Students can use it to:
- Examine prior knowledge in preparation for a new learning
- Demonstrate if they learned something or not
- Connect and review prior knowledge with new learning
This strategy also requires some extra input on teacher’s part. Because if students aren’t provided feedback of some kind, they probably stop taking them seriously but if done properly students chances of doing a better job in all aspects of the lesson are very prominent.
Journal writing is another form of formative assessment strategy that encourages student’s curiosity and participation. This strategy is somewhat similar to Entrance/exist slips as it helps teachers and students in keeping an ongoing record of learning and can be done throughout the unit or at the end of the unit.
A similar kind of formative assessment strategy is anecdotal records. It is very easy to do; it’s ongoing and provides teacher an opportunity to focus on some specific area of learning. But at the same time it can be intimidating to students.
All of the above mentioned strategies provide intuition into how students are learning on the daily basis and finding misconceptions in their thinking or process thus presenting teachers with multiple opportunities to reinforce their instructions towards student’s needs appropriately.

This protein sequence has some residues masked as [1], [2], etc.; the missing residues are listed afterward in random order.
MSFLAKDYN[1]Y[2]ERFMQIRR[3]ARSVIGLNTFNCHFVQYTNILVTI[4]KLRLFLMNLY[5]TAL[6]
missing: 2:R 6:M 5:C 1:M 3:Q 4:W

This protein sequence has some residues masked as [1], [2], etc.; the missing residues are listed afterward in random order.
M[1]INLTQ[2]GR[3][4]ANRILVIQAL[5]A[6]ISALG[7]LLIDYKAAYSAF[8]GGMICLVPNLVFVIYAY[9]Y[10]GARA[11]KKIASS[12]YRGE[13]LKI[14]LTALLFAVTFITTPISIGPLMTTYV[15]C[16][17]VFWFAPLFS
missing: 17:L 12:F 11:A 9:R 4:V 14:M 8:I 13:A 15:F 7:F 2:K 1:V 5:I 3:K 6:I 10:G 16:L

Now comes the time when teachers should make students alive while learning mathematics and students should find inspiration in what they are learning. As Goos mentioned in chapter 1, teachers are the ones who communicate their beliefs about mathematics through their classroom practices. And for teachers it gets sometime difficult to convey students the actual sense of the mathematics and when teachers not able to do that then students feel alienated in the mathematics classroom. And for teachers to find out how students are making sense of the mathematics they are learning is a challenging task. But it has to be done. Teachers have to find new ways of assessing and evaluating students so that students don’t feel that are pressured to do something they don’t find interesting.
And I am in total agreement with Beswick on this that providing teachers with resources, curriculum materials and ideas are not enough to change student’s perceptions about mathematics. Teachers beliefs are important in the context and if teachers believe that reciting facts and performing procedures are enough then students will get away from mathematics because not all facts and procedures are meaning full to students. Mathematics teaching should make students feel smooth and calm after their learning.